Hero deputy earns his department's highest honor for saving a choking teacher's life

A Deputy who saved a choking teacher, received a star Valor For Saving Life.

A quick-thinking sheriff's deputy who was caught on camera saving the life of a choking teacher, has received the highest honor awarded by his Louisiana sheriff's department.

On her first day on the job, Lindsay Burns, a teacher at Plantation Park Elementary School’s kindergarten in Louisiana, was a bit hungry, so she went to grab a snack while her students were engaged in their own activities.

She took a bite of fruit. Then things went horribly wrong.

“When I took a bite, it immediately just slipped down into my throat,” Burns said in a police report.

Unable to breathe, Burns tried to wash to piece of fruit down her throat with water -- but that only made things worse.

Lindsay told Bossier Parish Sheriff's Office that she was not be able to breath for a short time, and she thought that water would help push the fruit down her throat.

“I took a sip, and that’s when things got really bad," she said, according to the police report. "And it just escalated from there when it lodged in and I couldn’t breathe.”

Burns was in panic, but she did not want to scare the students, so she ran from the classroom for help.

Meanwhile, Bossier sheriff's deputy and new school safety officer Chris Slopak, was returning to the school after patrolling the parking lot when he spotted Burns choking.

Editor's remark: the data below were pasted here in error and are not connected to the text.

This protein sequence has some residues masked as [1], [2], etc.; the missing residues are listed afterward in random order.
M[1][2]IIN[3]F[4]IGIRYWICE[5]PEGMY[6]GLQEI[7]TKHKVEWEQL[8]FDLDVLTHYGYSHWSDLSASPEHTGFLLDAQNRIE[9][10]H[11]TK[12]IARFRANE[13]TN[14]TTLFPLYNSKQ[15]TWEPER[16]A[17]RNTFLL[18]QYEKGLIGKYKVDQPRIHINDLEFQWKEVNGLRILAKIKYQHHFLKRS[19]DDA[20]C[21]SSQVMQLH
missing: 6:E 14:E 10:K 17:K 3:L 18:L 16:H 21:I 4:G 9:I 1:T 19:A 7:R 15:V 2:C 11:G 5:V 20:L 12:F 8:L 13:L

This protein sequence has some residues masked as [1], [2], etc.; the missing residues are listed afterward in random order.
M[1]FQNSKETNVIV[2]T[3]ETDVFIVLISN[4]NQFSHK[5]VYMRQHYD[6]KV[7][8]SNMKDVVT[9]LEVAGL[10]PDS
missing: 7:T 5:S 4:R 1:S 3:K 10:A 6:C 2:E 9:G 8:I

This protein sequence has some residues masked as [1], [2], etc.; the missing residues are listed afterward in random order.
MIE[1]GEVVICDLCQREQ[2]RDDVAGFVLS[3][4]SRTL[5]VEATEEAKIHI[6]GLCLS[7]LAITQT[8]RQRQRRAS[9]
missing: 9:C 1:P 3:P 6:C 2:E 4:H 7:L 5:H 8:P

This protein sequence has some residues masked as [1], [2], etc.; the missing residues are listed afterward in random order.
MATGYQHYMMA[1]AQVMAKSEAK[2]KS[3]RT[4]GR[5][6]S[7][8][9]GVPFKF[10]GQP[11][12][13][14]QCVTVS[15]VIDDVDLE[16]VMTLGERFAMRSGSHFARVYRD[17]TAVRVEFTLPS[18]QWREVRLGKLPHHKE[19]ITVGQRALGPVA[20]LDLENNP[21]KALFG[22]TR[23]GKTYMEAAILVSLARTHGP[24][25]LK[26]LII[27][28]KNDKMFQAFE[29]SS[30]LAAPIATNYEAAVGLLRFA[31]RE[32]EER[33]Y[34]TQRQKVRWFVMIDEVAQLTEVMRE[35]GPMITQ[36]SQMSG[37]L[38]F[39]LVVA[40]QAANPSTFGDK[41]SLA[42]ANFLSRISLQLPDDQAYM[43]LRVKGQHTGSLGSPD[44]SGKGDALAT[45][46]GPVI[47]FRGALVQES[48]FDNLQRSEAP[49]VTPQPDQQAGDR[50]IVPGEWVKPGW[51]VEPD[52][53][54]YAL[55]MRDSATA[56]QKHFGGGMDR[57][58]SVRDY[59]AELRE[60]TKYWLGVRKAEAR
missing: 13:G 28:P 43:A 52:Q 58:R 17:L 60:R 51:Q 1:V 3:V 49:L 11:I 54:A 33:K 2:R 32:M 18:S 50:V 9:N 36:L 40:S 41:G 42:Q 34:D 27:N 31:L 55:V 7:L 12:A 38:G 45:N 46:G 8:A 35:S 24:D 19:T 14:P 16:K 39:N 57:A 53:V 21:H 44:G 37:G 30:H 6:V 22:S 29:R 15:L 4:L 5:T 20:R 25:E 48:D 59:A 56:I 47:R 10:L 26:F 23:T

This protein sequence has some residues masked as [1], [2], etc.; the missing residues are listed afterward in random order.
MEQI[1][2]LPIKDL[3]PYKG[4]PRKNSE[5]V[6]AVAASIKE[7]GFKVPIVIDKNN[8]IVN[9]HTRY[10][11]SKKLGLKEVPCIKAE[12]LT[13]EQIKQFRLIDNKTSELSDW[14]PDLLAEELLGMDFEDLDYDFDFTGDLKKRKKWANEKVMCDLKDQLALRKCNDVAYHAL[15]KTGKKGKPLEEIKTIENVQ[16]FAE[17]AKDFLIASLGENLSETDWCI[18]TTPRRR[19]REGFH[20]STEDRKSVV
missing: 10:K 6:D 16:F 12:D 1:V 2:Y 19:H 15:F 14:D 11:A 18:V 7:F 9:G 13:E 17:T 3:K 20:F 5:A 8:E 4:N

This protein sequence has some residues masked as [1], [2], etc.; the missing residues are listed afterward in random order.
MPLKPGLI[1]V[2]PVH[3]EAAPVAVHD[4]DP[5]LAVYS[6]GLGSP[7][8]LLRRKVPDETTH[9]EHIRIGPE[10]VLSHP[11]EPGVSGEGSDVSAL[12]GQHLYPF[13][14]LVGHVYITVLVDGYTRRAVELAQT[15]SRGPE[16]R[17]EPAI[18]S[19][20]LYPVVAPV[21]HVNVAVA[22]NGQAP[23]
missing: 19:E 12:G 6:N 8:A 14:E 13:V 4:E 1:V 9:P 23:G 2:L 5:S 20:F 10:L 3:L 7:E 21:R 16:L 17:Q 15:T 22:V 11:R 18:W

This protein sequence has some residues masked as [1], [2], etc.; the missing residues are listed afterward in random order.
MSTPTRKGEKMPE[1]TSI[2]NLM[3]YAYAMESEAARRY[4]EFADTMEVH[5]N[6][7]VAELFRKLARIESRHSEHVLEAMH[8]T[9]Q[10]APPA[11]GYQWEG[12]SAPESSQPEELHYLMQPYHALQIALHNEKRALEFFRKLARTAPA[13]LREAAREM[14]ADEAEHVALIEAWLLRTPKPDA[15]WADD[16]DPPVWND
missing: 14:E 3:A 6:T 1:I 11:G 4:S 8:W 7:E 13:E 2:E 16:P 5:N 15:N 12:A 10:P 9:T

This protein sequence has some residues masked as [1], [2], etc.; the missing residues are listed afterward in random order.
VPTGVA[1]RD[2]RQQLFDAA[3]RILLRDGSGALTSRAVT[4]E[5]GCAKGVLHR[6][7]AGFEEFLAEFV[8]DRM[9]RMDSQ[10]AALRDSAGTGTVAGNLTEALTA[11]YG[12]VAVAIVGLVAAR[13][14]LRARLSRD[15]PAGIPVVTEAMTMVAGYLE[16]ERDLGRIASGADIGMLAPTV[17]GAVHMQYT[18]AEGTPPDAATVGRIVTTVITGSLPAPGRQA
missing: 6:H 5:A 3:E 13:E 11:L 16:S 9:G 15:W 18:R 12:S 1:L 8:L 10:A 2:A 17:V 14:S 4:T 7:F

The video shows Slopak repeatedly performing the Heimlich maneuver on Burns, for a full 20 seconds before he was able to expel the food from her windpipe.

“I was just in the right place at the right time,” Slopak told ABC News over the phone.

Slopak said that due to his training, he simply snapped into action.

“Once I had established with her that she was choking, I just went straight into trying to dislodge the food,” he said.

“It was about five thrusts before it finally dislodged to where she could breathe again.”

Burns said she owes her life to Slopak's rapid response.

“I feel thankful that he was there for me…he saved my life,” Burns said in a statement. “I don’t think I would have lasted much longer had he not been standing there.”

In an August 20 ceremony at the school, Bossier Parish Sheriff Julian Whittington presented Slopak with the Star of Valor award, according to Bill Davis, the public information officer for the sheriff's office.

“This award is the highest one that the sheriff presents,” Davis said.

Asked if he accepted that he is a ‘hero’, Slopak said simply that he was just did the job as he has been trained for by his department.

“No I'm not a hero," he insisted. "You know these are scenarios that we've been trained for,” Slopak told ABC News.

“I was just in the right place at the right time, and I was just happy that I was there just to be able to help her,” he said.